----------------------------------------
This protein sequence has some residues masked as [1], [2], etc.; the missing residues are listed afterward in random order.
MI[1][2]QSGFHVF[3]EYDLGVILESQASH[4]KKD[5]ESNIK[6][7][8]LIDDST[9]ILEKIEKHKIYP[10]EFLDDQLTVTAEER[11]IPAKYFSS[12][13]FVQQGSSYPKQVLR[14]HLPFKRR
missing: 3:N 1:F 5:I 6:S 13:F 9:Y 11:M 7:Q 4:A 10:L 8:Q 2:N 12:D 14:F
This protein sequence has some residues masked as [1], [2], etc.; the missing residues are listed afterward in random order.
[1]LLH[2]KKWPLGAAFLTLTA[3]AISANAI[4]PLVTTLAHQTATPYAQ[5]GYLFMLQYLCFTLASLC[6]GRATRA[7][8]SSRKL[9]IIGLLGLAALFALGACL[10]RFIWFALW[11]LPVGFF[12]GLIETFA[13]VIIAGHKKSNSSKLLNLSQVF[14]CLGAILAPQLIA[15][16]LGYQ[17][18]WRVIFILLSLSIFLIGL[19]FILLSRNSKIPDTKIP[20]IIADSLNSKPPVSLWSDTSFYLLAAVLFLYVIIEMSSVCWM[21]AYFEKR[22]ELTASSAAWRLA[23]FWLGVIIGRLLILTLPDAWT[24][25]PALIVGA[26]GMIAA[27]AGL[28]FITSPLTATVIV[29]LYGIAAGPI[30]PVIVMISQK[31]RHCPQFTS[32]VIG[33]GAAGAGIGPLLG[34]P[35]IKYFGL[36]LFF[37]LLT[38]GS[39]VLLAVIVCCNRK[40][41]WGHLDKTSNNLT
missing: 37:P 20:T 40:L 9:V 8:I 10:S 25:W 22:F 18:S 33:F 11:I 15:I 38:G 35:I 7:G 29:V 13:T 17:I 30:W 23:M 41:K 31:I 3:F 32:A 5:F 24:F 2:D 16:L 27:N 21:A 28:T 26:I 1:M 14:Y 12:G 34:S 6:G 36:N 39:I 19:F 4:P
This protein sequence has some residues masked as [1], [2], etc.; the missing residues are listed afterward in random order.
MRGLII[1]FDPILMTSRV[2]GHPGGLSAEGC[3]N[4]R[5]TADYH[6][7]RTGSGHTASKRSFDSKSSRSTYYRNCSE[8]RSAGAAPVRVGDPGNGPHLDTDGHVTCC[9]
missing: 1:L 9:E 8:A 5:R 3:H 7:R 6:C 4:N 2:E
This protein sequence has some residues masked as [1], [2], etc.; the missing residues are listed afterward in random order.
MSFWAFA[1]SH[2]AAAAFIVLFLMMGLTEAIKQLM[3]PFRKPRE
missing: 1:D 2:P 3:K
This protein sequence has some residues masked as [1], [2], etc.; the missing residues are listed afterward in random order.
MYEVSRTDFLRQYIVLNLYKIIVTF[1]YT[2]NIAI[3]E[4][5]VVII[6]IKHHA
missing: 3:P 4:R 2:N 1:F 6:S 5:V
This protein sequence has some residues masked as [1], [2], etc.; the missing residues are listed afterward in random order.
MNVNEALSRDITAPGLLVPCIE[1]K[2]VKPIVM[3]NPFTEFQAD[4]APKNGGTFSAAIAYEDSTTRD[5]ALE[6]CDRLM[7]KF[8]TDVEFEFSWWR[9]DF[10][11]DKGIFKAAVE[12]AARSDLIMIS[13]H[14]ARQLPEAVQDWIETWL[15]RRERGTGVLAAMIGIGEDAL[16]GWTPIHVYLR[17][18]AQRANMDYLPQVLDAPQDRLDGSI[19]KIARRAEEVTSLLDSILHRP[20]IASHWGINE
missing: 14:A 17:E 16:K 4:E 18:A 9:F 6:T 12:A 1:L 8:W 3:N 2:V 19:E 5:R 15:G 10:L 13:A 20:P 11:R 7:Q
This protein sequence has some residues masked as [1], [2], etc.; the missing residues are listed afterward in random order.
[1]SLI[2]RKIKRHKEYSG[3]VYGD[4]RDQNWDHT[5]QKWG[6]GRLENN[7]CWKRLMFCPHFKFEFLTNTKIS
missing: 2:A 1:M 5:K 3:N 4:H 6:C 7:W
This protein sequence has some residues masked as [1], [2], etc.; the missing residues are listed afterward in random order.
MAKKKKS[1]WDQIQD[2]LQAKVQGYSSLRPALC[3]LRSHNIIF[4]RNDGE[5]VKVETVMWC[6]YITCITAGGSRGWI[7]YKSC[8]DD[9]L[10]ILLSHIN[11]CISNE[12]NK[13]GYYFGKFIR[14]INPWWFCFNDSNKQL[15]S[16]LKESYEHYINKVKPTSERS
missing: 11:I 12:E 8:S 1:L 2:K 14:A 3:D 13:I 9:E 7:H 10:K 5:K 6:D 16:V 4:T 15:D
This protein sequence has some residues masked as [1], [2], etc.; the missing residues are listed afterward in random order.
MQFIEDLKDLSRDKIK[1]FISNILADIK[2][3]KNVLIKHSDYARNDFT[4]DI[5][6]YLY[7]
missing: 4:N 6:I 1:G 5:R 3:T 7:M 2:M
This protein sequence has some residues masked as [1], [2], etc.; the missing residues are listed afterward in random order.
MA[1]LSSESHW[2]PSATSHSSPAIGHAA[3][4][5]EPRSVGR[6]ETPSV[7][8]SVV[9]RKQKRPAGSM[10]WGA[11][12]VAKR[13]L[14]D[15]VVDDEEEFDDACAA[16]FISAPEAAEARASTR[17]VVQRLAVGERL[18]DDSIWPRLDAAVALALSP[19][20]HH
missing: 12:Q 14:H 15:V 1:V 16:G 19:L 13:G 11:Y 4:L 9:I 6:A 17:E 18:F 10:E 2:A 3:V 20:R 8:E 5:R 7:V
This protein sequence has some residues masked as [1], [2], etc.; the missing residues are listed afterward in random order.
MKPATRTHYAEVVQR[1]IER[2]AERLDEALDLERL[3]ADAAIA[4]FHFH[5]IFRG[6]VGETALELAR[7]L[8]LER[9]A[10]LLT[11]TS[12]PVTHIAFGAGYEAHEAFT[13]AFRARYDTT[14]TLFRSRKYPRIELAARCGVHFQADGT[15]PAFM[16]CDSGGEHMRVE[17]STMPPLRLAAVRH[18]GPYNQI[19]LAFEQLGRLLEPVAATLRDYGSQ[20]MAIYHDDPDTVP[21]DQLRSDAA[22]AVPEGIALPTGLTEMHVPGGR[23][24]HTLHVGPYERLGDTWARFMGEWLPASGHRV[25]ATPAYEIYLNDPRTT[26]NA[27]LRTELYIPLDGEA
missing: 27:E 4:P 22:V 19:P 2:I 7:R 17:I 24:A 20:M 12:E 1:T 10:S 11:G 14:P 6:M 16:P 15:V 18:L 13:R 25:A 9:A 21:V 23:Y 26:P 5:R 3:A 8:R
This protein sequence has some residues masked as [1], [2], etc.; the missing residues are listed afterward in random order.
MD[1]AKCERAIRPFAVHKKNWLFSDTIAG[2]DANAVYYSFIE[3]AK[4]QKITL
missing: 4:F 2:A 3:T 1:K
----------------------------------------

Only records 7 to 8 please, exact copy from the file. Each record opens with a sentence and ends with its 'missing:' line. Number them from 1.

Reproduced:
This protein sequence has some residues masked as [1], [2], etc.; the missing residues are listed afterward in random order.
[1]SLI[2]RKIKRHKEYSG[3]VYGD[4]RDQNWDHT[5]QKWG[6]GRLENN[7]CWKRLMFCPHFKFEFLTNTKIS
missing: 2:A 1:M 5:K 3:N 4:H 6:C 7:W
This protein sequence has some residues masked as [1], [2], etc.; the missing residues are listed afterward in random order.
MAKKKKS[1]WDQIQD[2]LQAKVQGYSSLRPALC[3]LRSHNIIF[4]RNDGE[5]VKVETVMWC[6]YITCITAGGSRGWI[7]YKSC[8]DD[9]L[10]ILLSHIN[11]CISNE[12]NK[13]GYYFGKFIR[14]INPWWFCFNDSNKQL[15]S[16]LKESYEHYINKVKPTSERS
missing: 11:I 12:E 8:S 1:L 2:K 14:A 3:D 13:I 9:E 7:H 10:K 5:K 6:D 16:V 4:T 15:D